In this project, we explored how the concept of the echo activated the design fiction potential of an interactive installation, which was designed for an 18th century festival that took place in the city of Aarhus, Denmark, in March 2012. Ekkomaten is an interactive installation that served as a physical and auditory interface with 18th century Aarhus. During the festival, Ekkomaten was placed in the city’s cathedral square (Store Torv) for three consecutive days.
When interacting with Ekkomaten, people can listen to six different “echoes” from the past, which have been “intercepted” by the machine. The “echoes” are site-specific stories embedded in a general soundscape, and presented in a dramatized form known from radio plays. In order to discover the “echoes”, people need to physically turn Ekkomaten. When pointed at specific locations, such as the church or the former city well, the “echoes” emerge. The stories presented as “echoes” are inspired by historical persons and events that either reportedly have, or could have taken place around Store Torv in 18th century Aarhus. In extension of this, we argue that through its physical manifestation and conceptual framing, Ekkomaten offers an experience that engages its users in the exploration of an imagined narrative space emerging from the intersection of fact and fiction.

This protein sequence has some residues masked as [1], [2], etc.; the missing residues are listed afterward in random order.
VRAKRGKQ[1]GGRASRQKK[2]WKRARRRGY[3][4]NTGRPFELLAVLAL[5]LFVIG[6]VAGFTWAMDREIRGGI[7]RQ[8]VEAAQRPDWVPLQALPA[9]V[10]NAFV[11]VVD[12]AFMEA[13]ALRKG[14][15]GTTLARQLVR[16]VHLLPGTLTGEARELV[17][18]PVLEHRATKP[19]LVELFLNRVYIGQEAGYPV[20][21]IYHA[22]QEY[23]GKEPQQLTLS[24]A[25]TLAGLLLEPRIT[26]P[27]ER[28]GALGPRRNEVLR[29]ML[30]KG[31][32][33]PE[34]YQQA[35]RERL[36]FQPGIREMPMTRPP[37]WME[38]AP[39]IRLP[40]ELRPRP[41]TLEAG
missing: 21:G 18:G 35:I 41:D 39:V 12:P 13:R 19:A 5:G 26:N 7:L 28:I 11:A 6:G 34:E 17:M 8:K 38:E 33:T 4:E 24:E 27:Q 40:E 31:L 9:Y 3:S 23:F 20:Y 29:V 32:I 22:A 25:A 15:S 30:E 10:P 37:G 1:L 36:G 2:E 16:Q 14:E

The empirical findings clearly demonstrate that, in a variety of ways, the use of Ekkomaten activates rich narrative potential. We believe that it is possible to use and develop this knowledge in future projects, where Ekkomaten and the conceptual framing of the echo could function as a design fiction strategy for engaging people in other areas, for example, matters of civic interest.